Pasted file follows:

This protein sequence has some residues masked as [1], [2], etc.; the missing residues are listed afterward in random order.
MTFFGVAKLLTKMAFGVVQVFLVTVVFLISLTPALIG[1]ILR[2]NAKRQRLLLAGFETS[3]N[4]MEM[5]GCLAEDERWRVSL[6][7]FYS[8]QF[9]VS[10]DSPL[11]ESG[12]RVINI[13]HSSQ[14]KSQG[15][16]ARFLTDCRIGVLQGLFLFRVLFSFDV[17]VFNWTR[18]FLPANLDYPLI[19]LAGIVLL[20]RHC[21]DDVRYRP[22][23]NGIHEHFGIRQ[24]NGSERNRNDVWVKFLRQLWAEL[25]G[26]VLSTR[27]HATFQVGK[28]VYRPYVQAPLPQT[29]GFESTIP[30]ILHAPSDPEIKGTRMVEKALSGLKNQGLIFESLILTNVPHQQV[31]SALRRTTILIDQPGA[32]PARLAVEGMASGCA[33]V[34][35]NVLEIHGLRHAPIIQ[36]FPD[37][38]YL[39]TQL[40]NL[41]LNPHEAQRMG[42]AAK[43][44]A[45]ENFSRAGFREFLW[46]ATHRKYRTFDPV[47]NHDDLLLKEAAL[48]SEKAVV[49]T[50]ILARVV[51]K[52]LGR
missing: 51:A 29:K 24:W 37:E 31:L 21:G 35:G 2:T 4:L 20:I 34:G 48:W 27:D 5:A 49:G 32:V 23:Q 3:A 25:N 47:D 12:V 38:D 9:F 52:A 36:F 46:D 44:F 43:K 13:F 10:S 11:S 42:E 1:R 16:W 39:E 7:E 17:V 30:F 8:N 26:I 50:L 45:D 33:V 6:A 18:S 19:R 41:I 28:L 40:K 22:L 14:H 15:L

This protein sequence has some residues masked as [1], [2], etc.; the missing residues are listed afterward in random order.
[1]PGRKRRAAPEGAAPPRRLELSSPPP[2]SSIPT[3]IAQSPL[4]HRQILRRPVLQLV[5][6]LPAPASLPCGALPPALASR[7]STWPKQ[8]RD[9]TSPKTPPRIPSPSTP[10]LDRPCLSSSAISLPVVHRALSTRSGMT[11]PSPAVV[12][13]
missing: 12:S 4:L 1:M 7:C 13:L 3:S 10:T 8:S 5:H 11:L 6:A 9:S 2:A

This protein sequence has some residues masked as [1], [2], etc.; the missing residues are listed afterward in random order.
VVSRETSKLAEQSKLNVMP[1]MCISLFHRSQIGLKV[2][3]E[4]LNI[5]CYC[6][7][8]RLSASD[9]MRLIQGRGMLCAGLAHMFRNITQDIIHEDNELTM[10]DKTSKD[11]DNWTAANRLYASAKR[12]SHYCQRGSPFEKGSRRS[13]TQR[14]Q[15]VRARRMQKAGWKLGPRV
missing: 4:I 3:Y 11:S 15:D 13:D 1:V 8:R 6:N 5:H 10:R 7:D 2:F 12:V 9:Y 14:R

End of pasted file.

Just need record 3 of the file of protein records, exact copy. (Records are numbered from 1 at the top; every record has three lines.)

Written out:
This protein sequence has some residues masked as [1], [2], etc.; the missing residues are listed afterward in random order.
VVSRETSKLAEQSKLNVMP[1]MCISLFHRSQIGLKV[2][3]E[4]LNI[5]CYC[6][7][8]RLSASD[9]MRLIQGRGMLCAGLAHMFRNITQDIIHEDNELTM[10]DKTSKD[11]DNWTAANRLYASAKR[12]SHYCQRGSPFEKGSRRS[13]TQR[14]Q[15]VRARRMQKAGWKLGPRV
missing: 4:I 3:Y 11:S 15:D 13:D 1:V 8:R 6:N 5:H 10:R 7:D 2:F 12:V 9:Y 14:R